R-22 Pricing: Where Will it Stop?
In the first quarter of 2012, the market saw an unanticipated price increase of over 100%! This is not unexpected since R-22 is a commodity and follows the simple base economic supply vs. demand relationship (http://tinyurl.com/dyomler). It’s simple ECON-101: the EPA shrunk supply so prices increased.
Below is some information on what factors are plaguing the market and creating high cost R-22.
January 1st 2010: No more HCFC-22 equipment was supposed to be produced. Demand for R-22 was supposed to go down as the industry switched over to R-410a units and other retrofit options. As we can see below this did not occur:
“The magic moment of Jan. 1, 2010 when HCFC-22 equipment would no longer be manufactured ended up being magical for only a few months. By the middle of 2010, a number of manufacturers had begun to ramp up production of such equipment and, through a loophole in the regulation, dry-shipped them without the refrigerant. Several industry observers think the shipments are in the tens of thousands with one such observer …millions will be sold.” Ted Gartland of Allied Representatives
The reasons for the development – which, to many, was unexpected, include:
- The original U.S. Environmental Protection Agency (EPA) ruling of 2009: designed to curtail use of R-22, this states that entire systems could not be manufactured and that any replacement components for aftermarket use could not be pre-charged with the refrigerant.
- The fact that condensing units constitute a component not an entire system.
- There is still an ample supply of R-22 at fairly reasonable prices.
- A sluggish economy is helping prop up R-22 supplies.
- There is a customer demand for the less expensive R-22 components to use in repair of older R-22 components, rather than changing out to R-410A a/c equipment.”
(source: ACH NEWS/Peter Powell)
With the addition of dry shipped units into the market throughout 2010 and 2011, along with the industries hesitance to retrofit R-22 units as the refrigerant was readily available at economically feasible pricing through 2011, installed inventory has not greatly reduced. Therefore, demand has stayed consistent from 2010 until today.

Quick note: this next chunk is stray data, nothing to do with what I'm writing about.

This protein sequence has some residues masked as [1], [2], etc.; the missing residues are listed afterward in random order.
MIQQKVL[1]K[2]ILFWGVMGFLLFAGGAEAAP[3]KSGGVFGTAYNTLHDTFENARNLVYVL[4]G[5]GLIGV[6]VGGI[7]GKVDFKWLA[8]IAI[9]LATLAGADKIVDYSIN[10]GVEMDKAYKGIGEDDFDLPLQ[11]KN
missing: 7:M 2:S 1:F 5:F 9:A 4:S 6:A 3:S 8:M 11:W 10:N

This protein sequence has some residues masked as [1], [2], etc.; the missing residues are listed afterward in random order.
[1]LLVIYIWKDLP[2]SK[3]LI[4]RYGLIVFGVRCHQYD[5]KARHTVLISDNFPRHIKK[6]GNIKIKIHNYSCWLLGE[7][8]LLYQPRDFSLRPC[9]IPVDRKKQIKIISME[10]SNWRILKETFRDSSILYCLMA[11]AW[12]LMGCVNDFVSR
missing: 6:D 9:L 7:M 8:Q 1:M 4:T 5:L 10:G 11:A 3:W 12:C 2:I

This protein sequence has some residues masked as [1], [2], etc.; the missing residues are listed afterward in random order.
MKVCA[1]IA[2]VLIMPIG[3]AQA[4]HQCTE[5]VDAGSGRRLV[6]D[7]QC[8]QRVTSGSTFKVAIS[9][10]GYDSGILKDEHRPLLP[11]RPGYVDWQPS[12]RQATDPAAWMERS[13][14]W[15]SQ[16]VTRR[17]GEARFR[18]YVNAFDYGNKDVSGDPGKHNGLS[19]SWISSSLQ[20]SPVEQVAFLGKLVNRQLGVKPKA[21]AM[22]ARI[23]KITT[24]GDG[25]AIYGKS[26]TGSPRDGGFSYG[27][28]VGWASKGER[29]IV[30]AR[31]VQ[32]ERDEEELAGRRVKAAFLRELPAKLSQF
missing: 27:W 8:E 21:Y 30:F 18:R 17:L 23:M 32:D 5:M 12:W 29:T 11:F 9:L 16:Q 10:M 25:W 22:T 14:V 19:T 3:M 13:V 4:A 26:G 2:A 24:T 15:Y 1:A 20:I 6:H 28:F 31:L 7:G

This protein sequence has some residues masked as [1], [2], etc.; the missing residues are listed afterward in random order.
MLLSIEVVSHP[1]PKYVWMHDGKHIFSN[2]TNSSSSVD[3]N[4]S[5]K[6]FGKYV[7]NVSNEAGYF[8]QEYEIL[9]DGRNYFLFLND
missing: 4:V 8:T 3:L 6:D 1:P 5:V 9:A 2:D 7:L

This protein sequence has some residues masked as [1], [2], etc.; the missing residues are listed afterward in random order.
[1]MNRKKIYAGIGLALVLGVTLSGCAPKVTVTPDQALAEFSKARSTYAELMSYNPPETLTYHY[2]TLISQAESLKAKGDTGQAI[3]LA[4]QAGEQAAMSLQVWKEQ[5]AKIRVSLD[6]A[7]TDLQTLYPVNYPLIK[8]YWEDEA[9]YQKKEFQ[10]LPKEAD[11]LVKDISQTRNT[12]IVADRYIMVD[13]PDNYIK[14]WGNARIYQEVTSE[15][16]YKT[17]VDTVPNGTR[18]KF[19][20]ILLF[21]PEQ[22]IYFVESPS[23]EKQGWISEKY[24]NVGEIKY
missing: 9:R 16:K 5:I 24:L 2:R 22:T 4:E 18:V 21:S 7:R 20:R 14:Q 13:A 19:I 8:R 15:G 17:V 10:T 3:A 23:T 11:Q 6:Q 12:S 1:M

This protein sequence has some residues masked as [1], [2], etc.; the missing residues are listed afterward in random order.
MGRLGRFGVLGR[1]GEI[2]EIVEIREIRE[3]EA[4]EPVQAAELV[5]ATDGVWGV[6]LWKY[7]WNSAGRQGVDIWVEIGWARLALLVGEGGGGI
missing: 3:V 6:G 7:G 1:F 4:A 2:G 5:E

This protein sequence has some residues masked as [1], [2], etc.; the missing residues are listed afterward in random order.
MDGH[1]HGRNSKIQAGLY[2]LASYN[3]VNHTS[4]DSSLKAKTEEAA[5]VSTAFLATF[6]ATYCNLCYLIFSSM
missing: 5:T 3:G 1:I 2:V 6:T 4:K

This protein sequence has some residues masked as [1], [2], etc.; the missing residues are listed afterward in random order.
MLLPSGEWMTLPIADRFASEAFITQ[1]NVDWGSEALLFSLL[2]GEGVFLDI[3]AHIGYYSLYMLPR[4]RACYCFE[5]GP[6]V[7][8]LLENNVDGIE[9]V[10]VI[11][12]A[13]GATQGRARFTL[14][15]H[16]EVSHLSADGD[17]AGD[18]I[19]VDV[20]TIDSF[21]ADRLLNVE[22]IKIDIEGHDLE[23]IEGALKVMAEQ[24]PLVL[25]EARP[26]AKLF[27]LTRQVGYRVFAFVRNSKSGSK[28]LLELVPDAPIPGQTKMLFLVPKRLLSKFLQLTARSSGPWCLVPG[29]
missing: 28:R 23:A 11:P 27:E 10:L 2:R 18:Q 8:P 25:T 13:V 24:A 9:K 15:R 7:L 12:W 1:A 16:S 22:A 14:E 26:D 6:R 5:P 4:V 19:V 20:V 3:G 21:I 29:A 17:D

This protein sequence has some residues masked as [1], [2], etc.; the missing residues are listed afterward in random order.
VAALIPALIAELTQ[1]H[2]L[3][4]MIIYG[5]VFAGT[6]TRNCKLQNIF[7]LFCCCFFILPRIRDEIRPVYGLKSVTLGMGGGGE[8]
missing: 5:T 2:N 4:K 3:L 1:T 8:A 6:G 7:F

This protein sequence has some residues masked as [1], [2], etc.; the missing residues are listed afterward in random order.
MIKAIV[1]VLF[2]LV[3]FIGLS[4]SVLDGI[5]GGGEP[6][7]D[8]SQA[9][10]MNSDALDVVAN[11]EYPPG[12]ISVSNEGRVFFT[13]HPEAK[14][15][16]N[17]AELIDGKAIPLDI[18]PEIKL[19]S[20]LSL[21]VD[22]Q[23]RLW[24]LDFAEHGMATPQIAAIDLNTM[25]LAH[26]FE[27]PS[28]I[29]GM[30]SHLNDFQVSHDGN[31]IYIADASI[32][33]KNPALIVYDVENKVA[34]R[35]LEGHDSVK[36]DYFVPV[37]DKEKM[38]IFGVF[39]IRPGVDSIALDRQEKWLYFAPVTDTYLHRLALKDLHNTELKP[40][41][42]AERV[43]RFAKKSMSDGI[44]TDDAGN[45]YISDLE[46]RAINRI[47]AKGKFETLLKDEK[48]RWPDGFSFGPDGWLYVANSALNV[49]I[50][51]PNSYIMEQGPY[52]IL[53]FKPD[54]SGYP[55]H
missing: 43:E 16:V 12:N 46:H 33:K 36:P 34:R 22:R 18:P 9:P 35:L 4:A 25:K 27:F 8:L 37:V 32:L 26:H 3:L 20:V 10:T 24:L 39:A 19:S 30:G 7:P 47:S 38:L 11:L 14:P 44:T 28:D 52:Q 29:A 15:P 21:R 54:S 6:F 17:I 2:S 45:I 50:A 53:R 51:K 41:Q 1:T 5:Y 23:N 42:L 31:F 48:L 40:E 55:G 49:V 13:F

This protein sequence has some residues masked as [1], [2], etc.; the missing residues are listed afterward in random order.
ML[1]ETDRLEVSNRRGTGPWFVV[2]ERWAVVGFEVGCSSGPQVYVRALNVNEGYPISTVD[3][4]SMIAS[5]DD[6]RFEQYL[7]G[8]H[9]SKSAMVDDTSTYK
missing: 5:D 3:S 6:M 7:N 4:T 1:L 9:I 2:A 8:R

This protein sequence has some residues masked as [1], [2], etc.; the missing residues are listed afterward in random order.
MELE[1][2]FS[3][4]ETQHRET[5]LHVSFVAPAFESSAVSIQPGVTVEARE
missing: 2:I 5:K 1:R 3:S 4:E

As R-22 use and units continued to stay consistent and the legal controls did not reduce its prevalence in the market the EPA took drastic methods to force change in the market.
“On December 30, 2011, the EPA issued a rule for further reduction to the production and importation rites of R-22, than was put in place on January 1, 2010. Original plans called for a 10% reduction to the previous year’s numbers. The proposed rule put everything on hold while the industry waited on an official number from the EPA.
On Friday, January 20, the EPA shocked the world by stating these reductions would be a staggering additional 35% (total reduction of 45% from last year’s numbers). This has to go through several legal channels, and the EPA says it cannot issue the final ruling for 45-90 days, but most industry experts think this number will stick.” (Herring, Charles. “R22 Pricing and Availability.” )
Through government involvement the supply of virgin imported or manufactured R-22 was and will stay reduced by 35%
The above graph represents the relationship between supply and demand of R-22 in the current market. The black line represents the consistent demand (quantity) to price relationship. As price of R-22 goes down the quantity demanded goes up as people install more dry shipped units and hold off on retrofitting.
- The red line represents the consistent supply relationship before EPA interaction. As price goes up producers are willing to produce more R-22 (taking feed product from other products and bringing it into the market as R-22)
- The intersection of the black and red line represents market equilibrium! This is the point where supply = demand and price stays consistent.
- The blue arrows represent a reduction in supply due to EPA interaction
- The blue line now represents the new supply relationship because of shift in overall availability to produce virgin R-22
- The Intersection of the black and blue line now represents the new price of R-22 in the market
There are 2 ways we get down to the original market equilibrium price:
1. Reduce demand by retrofitting units and no longer installing R-22 units (shifting black line left)
2. Practicing responsible recovery and recovering more R-22 to be re-claimed, shifting the supply curve back to the right« Previous | Next »